Rent increases for private tenants

Challenge a rent increase

It's a good idea to try and negotiate before starting a legal process, like going to a tribunal.

For example, you could:

  • explain your financial situation, especially if you cannot get more local housing allowance

  • offer a lower increase that you can afford

  • show the higher amount is above market rent

You could use a budget tool to show what rent you can afford.

Charities like National Debtline have budget planner tools.

Negotiation is usually the only way to challenge a rent increase if your landlord has used a rent review clause.

Going to a tribunal

A tribunal can set a new rent for your tenancy.

Check if the higher rent is in line with similar rented properties in your area.

You can look at previous tribunal decisions on GOV.UK.

Type 'assured shorthold tenancy' into the search to find decisions about your type of tenancy.

Deciding whether to apply

Always consider whether it's a good idea to challenge a rent increase.

There's a risk that a tribunal could set a higher rent than your landlord is asking for.

Your landlord might take steps to evict you if you apply to a tribunal.

When to apply

You can apply to a tribunal if your landlord gives you a section 13 notice.

Check the section 13 notice for the date when the new rent starts.

The tribunal must receive your application before this date.

How to apply

Download and complete Form Rents 1 from GOV.UK.

Send this to the tribunal for your region with a copy of the section 13 notice.

You can find the address of your tribunal regional office at the end of the form.

How the tribunal decides

Check the most recent coronavirus rules and restrictions for going to tribunal for hearings.

If neither you nor your landlord asks for a hearing, the tribunal will decide based on the documents and evidence they receive.

Inspections by the tribunal

Normally the tribunal can inspect the property if you or your landlord ask them to.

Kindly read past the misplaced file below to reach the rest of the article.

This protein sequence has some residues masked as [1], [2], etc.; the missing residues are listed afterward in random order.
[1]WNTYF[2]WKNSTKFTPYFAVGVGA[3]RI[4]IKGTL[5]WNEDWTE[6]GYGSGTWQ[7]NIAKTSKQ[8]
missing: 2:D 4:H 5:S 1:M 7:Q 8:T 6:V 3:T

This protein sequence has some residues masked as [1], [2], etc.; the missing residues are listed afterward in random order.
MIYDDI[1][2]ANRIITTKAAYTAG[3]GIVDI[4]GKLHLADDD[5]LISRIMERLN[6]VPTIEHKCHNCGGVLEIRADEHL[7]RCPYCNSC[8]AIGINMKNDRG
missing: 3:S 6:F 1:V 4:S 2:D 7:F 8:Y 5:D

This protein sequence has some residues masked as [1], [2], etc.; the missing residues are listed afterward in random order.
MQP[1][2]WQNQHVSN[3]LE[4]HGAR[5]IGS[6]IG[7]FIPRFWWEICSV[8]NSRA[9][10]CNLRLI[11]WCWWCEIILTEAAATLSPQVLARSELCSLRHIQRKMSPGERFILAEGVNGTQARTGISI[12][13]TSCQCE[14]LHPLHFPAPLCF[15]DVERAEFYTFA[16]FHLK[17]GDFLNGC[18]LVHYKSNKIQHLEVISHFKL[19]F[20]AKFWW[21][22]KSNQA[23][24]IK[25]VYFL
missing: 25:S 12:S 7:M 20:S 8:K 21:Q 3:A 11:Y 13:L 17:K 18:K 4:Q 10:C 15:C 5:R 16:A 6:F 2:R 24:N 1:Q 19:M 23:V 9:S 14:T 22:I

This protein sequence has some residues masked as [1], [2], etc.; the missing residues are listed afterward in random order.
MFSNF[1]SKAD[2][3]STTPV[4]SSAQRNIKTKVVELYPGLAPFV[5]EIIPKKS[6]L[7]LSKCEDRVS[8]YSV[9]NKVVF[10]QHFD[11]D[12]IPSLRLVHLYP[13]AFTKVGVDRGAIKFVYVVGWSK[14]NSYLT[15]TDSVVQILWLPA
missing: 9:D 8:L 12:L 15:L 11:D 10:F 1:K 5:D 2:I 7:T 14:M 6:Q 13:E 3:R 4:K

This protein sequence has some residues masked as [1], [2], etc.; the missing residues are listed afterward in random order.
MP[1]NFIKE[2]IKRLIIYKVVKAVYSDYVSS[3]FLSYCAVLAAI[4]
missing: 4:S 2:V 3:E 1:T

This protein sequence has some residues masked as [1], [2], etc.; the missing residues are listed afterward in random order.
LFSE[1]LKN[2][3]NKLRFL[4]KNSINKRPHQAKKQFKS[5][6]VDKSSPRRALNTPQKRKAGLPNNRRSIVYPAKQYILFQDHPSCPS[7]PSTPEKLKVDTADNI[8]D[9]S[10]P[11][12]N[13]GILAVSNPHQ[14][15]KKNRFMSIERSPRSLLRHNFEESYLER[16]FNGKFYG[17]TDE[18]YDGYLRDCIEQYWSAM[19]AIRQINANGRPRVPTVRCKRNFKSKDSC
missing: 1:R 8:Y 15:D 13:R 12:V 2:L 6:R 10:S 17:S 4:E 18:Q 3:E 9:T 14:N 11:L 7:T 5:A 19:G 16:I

They can consider the condition of the property. Tell them about any disrepair.

Invalid notice

The tribunal can refuse a rent increase if the section 13 notice is not valid.

This includes if:

  • it gives you less than 1 month's notice

  • the proposed start date for the rent is not the first day of a period of the tenancy

Your rent will stay the same if the tribunal decides the notice is not valid. Your landlord could still give you a new section 13 notice.

Setting a market rent

If the notice is valid the tribunal will determine a new market rent.

They do this by looking at similar properties in the area.

The new rent could be the same, lower or higher than what the landlord asked for.

When you have to pay the new rent

The new rent will normally apply from the date in the section 13 notice.

This may mean you owe the landlord money if you had to wait for the tribunal decision.

Tell the tribunal if this will cause you financial problems. They may say the new rent will apply from the date of their decision instead.

Appealing a tribunal decision

You may be able to challenge a first tier tribunal decision by appealing to the upper tribunal.

You normally need specialist advice to do this.

Fair rents

There's a different process for challenging an increase to a fair rent.

Last updated: 21 April 2022

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